If God exists, what is the evidence of its existence?
This is a frequently asked question, and most religious lay men, regardless of their religious affiliation find it somewhat difficult to answer. That’s understandable because most people have not ever really asked themselves this question, so when it’s asked – they find great difficulty in articulating their answers.
However, the answer is simple, but there is a process one must go through in order to reach an amicable conclusion with the atheist. When they ask, “If God exists, what is the evidence that God exists?“, you need to ask, “What kind of evidence are you looking for, what kind of evidence would satisfy your question?“. Why do you need to ask this? From experience you’ll learn that the atheist will denounce every ‘answer’ as not accurately answering their question. Perhaps you may give them a verse or two from your religious scripture, perhaps you pointed to a prophecy, maybe a life experience or a historical occurrence. More often than not, the atheist will rebuke these responses as not answering the question.
The reason that your answers don’t answer the atheists’ question, is because the atheist themself, does not know what kind of evidence they are looking for. Evidences can be categorized into three general sets: theological, philosophical and empirical. The atheist will often answer physical or empirical evidence. Maybe they would like to see God, talk to God, or touch God. These are all empirical evidences. The next step in this process of answering the question at hand now diverges based on your belief. For the sake of brevity, I will be promulgating the Muslim view point. However, on request I can write on the Christian or Jewish viewpoint.
For the Muslim, we simply indicate to the Christian that we do not subscribe to the popular belief that God is a physical entity, for we believe He is unlike anything in creation (Qur’aan 42:11, 112:4). So asking for evidence of a physical God, when we as Muslims do not believe in a physical God, demonstrates that the atheists’ understanding of God is based on a flawed premise: an empirical one. An empirical God of which the Christians and Hindus believe in, will have to answer that they do believe in such a God and thus they will have to provide physical evidence. Since the Muslim does not, and we consider a physical God to be an antithesis to the very definition of the word God (an omnipotent being) – an all powerful God who is physical is limited to physical extremities and thus cannot be considered omnipotent.
We can then question their reasoning even further. If theists believe that God is uncreated, but that everything in existence is created, how can we use empirical tests which test created matter, to test an uncreated being? The likeness of this is to test the unknown with the known. We want to measure the size of the unknown, but we do not know what the unknown is, in what state it exists, how it exists. That’s a stupendous test! How can you test something, if you do not even know what the thing is? Therefore a perfect God, is 0ne which is not empirical and one which cannot be ‘tested’ by existing means. At this point, the atheist will either have to retreat from his position of seeking empirical evidence and settle for either theological or philosophical proofs. If at this point they still insist on empirical evidences, then they did not understand that they are arguing from the perspective that a physical God exists and you do not believe in such a God, this is arguing a straw man, this is fallacious reasoning.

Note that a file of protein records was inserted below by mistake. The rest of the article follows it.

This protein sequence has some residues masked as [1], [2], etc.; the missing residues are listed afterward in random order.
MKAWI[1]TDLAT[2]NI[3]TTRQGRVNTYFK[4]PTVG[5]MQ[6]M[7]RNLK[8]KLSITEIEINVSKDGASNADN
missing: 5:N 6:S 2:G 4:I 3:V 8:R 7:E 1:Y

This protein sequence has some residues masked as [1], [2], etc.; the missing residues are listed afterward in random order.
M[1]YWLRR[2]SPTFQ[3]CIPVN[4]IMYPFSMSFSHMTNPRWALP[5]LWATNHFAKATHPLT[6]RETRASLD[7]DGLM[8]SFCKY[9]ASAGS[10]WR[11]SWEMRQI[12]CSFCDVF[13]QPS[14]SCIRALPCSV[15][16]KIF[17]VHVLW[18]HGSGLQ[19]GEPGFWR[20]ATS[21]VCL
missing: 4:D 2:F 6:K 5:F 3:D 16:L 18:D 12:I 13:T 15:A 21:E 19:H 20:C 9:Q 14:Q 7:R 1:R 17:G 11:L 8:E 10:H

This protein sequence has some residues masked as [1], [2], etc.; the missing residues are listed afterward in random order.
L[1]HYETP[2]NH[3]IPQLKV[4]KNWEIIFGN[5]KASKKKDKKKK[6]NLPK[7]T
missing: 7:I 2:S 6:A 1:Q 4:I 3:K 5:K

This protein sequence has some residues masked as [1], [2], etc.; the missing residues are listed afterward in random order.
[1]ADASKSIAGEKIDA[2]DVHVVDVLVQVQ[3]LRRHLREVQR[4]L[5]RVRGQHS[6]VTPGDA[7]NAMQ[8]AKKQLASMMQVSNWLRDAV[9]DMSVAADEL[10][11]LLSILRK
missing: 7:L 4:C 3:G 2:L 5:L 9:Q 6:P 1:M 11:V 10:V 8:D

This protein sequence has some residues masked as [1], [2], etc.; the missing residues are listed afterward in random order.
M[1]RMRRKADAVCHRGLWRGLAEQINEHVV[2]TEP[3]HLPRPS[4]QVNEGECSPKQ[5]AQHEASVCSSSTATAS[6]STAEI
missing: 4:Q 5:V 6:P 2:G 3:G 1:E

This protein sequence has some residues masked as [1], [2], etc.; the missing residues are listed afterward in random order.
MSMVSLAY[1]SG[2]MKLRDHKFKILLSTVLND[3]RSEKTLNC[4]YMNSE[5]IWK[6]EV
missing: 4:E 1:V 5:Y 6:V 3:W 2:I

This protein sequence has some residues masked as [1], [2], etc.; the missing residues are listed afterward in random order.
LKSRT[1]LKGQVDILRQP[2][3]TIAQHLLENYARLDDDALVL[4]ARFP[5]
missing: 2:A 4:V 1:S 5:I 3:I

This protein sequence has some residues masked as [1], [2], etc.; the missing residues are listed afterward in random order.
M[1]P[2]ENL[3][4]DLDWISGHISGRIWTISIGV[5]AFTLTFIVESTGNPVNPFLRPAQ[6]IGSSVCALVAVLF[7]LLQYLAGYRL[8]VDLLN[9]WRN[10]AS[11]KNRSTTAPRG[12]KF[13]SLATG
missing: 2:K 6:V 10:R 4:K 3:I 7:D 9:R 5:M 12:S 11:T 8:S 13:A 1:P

Philosophically, we can say that if we exist, something had to bring us into existence. Since something cannot come from nothing, then we must assume that something brought everything into existence or being. We theists refer to this thing as God. So in summation, the proof that God exists, is that something had to bring everything into being. To prove this point, ask the atheist to demonstrate empirically, in front of you – something being produced, or derived from nothing. Since this cannot be done, we can then agree with the atheist that something exists and they are free to believe in whatever that thing is, but we simply ascribe that thing to be a God. As for the Christians and Hindus who believe in an empirical deity, they have to express their reasoning for belief in a physical deity and in arguing this, the onus (responsibility) is on them to provide physical evidence of this deity.
and God knows best.